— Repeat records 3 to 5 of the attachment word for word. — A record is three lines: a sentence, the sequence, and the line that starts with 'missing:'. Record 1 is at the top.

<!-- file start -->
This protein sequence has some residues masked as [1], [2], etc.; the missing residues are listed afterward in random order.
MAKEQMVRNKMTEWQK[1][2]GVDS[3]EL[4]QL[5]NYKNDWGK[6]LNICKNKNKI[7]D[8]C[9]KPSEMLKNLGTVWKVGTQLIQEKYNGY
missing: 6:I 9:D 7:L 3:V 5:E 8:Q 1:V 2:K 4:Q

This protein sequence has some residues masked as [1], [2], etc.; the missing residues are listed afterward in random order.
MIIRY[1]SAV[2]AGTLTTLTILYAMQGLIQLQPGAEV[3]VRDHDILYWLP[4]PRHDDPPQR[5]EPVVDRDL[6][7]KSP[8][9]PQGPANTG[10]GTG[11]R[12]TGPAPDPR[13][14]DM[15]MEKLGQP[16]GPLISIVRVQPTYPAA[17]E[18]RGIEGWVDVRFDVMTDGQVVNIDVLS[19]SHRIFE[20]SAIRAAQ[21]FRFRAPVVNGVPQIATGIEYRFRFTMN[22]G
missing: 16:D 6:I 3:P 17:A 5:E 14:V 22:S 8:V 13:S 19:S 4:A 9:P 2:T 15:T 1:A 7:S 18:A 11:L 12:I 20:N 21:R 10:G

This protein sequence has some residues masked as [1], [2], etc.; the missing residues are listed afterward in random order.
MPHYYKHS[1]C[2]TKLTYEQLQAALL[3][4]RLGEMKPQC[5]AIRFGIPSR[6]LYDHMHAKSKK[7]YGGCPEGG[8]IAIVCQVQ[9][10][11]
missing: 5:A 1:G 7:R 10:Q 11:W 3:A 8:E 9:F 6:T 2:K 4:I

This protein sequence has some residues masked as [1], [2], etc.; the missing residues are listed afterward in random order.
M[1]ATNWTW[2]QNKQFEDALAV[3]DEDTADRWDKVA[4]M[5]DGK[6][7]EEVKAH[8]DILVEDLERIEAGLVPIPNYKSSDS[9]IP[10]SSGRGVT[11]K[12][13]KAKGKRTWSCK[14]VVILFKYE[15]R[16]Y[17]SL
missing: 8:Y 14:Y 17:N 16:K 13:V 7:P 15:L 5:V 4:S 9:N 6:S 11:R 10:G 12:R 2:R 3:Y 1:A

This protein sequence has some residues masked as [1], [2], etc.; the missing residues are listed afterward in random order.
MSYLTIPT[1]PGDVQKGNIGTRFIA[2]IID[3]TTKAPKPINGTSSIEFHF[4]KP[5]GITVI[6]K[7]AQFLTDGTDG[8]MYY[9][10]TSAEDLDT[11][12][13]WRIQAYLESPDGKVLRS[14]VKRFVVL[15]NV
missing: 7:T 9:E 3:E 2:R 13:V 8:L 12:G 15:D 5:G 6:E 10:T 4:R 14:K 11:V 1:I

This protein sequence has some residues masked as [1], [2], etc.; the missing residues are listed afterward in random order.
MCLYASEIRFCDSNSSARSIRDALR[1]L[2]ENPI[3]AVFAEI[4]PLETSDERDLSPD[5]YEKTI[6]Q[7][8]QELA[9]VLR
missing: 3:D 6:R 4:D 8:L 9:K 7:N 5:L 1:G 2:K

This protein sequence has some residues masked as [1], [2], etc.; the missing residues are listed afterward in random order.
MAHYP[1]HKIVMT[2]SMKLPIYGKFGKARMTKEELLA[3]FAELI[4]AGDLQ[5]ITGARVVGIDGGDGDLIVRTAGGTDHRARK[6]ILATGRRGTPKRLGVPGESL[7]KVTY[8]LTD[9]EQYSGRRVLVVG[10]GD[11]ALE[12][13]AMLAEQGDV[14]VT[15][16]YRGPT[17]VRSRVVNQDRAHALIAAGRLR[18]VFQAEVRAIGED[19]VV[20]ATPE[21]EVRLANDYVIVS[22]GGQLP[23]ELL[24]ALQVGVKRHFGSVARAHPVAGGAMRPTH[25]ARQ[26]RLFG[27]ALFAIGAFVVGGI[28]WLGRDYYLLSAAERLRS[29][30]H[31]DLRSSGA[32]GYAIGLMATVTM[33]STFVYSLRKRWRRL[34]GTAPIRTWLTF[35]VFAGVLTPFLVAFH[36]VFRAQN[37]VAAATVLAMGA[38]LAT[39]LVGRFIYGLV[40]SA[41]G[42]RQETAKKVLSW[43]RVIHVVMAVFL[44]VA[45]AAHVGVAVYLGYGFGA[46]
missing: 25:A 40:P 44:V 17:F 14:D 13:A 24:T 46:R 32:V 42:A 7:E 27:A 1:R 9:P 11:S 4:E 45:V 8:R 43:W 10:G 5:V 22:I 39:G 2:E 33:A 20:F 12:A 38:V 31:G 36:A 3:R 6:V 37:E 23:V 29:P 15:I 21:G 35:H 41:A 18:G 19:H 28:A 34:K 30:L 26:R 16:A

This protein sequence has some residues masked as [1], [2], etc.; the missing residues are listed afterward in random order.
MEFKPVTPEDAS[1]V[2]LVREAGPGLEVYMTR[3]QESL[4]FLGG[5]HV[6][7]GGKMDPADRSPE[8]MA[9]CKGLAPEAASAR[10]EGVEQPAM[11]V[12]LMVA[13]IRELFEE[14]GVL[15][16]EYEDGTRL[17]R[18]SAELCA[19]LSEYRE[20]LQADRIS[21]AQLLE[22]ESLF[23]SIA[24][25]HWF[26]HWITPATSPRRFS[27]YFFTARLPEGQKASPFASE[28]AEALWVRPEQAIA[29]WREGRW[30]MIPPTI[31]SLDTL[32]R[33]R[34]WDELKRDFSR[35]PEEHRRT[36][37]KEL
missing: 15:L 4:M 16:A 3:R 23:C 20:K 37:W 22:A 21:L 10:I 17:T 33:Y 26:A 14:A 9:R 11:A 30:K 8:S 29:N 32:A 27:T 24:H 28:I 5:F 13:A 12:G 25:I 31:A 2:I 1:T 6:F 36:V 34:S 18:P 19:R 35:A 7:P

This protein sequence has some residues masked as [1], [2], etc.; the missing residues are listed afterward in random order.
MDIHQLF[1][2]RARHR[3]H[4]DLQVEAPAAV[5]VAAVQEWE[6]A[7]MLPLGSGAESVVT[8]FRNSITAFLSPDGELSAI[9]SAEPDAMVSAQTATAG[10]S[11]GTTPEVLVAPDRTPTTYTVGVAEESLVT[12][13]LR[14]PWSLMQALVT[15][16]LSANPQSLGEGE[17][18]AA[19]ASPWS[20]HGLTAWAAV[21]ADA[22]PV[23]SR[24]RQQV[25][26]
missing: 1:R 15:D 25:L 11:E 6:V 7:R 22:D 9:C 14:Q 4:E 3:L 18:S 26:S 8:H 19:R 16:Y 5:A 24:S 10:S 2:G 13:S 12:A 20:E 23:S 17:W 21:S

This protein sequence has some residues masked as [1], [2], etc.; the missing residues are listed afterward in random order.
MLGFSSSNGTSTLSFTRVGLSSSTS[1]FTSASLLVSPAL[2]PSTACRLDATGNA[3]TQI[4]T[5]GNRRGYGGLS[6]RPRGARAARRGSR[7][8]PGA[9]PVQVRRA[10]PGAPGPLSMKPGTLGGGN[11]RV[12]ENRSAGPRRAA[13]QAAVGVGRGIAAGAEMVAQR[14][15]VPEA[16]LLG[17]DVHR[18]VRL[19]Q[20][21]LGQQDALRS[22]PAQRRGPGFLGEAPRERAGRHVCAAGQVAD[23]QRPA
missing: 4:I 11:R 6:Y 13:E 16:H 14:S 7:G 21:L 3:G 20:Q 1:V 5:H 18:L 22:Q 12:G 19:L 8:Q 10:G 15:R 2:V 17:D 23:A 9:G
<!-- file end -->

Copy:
This protein sequence has some residues masked as [1], [2], etc.; the missing residues are listed afterward in random order.
MPHYYKHS[1]C[2]TKLTYEQLQAALL[3][4]RLGEMKPQC[5]AIRFGIPSR[6]LYDHMHAKSKK[7]YGGCPEGG[8]IAIVCQVQ[9][10][11]
missing: 5:A 1:G 7:R 10:Q 11:W 3:A 8:E 9:F 6:T 2:K 4:I

This protein sequence has some residues masked as [1], [2], etc.; the missing residues are listed afterward in random order.
M[1]ATNWTW[2]QNKQFEDALAV[3]DEDTADRWDKVA[4]M[5]DGK[6][7]EEVKAH[8]DILVEDLERIEAGLVPIPNYKSSDS[9]IP[10]SSGRGVT[11]K[12][13]KAKGKRTWSCK[14]VVILFKYE[15]R[16]Y[17]SL
missing: 8:Y 14:Y 17:N 16:K 13:V 7:P 15:L 5:V 4:S 9:N 6:S 11:R 10:G 12:R 2:R 3:Y 1:A

This protein sequence has some residues masked as [1], [2], etc.; the missing residues are listed afterward in random order.
MSYLTIPT[1]PGDVQKGNIGTRFIA[2]IID[3]TTKAPKPINGTSSIEFHF[4]KP[5]GITVI[6]K[7]AQFLTDGTDG[8]MYY[9][10]TSAEDLDT[11][12][13]WRIQAYLESPDGKVLRS[14]VKRFVVL[15]NV
missing: 7:T 9:E 3:E 2:R 13:V 8:L 12:G 15:D 5:G 6:E 10:T 4:R 14:K 11:V 1:I